The American Theatre Critics Association (ATCA) has selected six finalists for the Harold and Mimi Steinberg/American Theatre Critics Association New Play Award, recognizing playwrights for the best scripts that premiered professionally outside New York City during 2016.
The top award of $25,000 and two citations of $7,500 each, plus commemorative plaques, will be presented April 8 at Actors Theatre of Louisville during the Humana Festival of New American Plays. At $40,000, Steinberg/ATCA is the largest national new play award program of its kind.
In 1977, ATCA began to honor new plays produced at regional theaters outside New York City, where there are many awards. No play is eligible if it has gone on to a New York production within the award year. Since 2000, the award has been generously funded by the Harold and Mimi Steinberg Charitable Trust.
The finalists, including comments from the judging panel:
"in a word" by Lauren Yee – "Important and honest questions are being asked, here," commented one panelist. "Yee's masterful drama about a mother's living nightmare after a child's disappearance is a mystery of word puzzles" that are "lyrical and haunting and very well-constructed." "To have an ending that is satisfying dramatically but still appropriately unresolved is a tough nut to crack and this one does it." "in a word," received a rolling world premiere via the National New Play Network at the San Francisco Playhouse, the Cleveland Public Theatre, and Chicago's Straw Dog Theatre.
"The Ice Treatment" by Nate Eppler – "Compelling, with fast moving story and well-constructed dialogue...plus a cosmonaut," opined one panelist of Eppler's darkly funny take on celebrity, concerning a "modern day, working-class monster—or is she?" "Always on the verge of careening out of control, the tonal shifts are wild," chimed in others of this "interrogation of the American Dream" as an ice skater "writes her own story, regardless of the truth. "The Ice Treatment" had its world premiere at Actors Bridge Ensemble in Nashville, TN.
"Man in the Ring" by Michael Cristofer – With "the inexorable feel of a classic tragedy," this drama "with its Caribbean songs and its rhythm and thrust, seems at first to be a play of beautiful and utter simplicity. But au contraire." Based on the true story of a boxer who killed a man in the ring, "the playwright threads through guilt and tragedy, weaving past and present together seamlessly." This rich play stays "within the playwright's total control while allowing for the frayed edges that make it feel alive and not premeditated." "Man in the Ring" premiered at Chicago's Court Theatre.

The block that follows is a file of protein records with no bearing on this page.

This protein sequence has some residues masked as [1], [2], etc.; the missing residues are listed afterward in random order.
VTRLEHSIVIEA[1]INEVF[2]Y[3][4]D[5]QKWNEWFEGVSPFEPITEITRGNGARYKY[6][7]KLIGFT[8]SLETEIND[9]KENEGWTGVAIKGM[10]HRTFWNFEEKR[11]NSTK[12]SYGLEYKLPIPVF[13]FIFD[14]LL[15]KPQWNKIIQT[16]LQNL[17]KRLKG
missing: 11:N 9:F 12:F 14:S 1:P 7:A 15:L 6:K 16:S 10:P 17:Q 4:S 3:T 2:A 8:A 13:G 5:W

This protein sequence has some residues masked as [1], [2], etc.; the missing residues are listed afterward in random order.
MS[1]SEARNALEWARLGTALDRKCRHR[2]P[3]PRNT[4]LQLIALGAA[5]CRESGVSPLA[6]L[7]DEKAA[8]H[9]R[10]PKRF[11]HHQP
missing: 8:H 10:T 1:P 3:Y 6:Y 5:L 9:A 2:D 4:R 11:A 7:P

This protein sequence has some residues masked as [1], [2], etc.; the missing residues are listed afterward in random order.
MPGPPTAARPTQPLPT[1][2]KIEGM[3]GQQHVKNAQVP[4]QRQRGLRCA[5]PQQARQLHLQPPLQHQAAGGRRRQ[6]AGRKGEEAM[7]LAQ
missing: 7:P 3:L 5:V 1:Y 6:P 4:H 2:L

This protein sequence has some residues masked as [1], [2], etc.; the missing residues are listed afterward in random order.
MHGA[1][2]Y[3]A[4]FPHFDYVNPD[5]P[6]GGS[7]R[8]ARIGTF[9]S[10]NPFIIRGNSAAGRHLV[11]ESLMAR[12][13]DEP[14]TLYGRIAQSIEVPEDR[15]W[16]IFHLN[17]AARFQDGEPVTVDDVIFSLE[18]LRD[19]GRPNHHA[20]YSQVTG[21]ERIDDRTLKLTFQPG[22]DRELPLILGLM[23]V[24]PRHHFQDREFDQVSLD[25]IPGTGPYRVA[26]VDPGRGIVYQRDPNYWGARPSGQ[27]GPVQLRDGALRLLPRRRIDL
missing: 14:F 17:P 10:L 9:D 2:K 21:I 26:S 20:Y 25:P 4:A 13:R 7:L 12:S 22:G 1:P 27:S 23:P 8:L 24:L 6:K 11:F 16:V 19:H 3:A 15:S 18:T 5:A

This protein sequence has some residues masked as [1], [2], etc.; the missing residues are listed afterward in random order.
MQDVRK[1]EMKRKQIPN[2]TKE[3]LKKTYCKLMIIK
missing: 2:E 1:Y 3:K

Playwright Tracy Letts
"Mary Page Marlowe" by Tracy Letts – "Generous and incredibly specific," Letts' play drew panelists in "by both the flawed, multifaceted woman at the play's center and how the non-linear storytelling painted this vivid picture of her." Added others: "The beauty of this play, the originality, the well-crafted scenes – with a scope so much larger than so many 'issue' plays" brought to life "an imperfect, fascinating, stalwart character...who doesn't yield her story to any of the people around her." "Mary Page Marlowe" premiered at Steppenwolf Theatre in Chicago.
"Time is On Our Side" by R. Eric Thomas – Who gets to tell our stories? And why do they tell them? Those are some of the questions asked in Thomas' tale of podcasters who discover a hidden diary. The play features "fantastic language," and "sharp wit" that "could have become a sentimental mess at any moment but somehow always saved itself." "Time is On Our Side" premiered at Philadelphia's Sympatico Theatre.
"Visiting Edna" by David Rabe – With "extraordinarily constructed dialogues and monologues that are simultaneously wide-ranging and super specific," Rabe's play is primarily focused on a dying mother and her son but with characters including her TV...and Cancer itself. "While aging and dying may be all around us in the theater, right now," commented one panelist, "I found this play particularly brave and honest and deep, without getting sentimental or trying to be existentially profound, about what it means to face death (both for mother and son). I can't shake this play. And I don't want to." "Visiting Edna" had its world premiere at Chicago's Steppenwolf Theatre.
These six finalists were selected from eligible scripts recommended by ATCA members from around the country. They were evaluated by a committee of theater critics, led by Lou Harry of the Indianapolis Business Journal/IBJ.com.
ATCA's New Play Award honorees have included Lanford Wilson, Marsha Norman, August Wilson, Arthur Miller, Mac Wellman, Adrienne Kennedy, Donald Margulies, Moises Kaufman, Craig Lucas and Robert Schenkkan. Last year's honoree was "Vietgone" by Qui Nguyen. For a full list of all of our winners and runners-up, go to www.americantheatrecritics.org.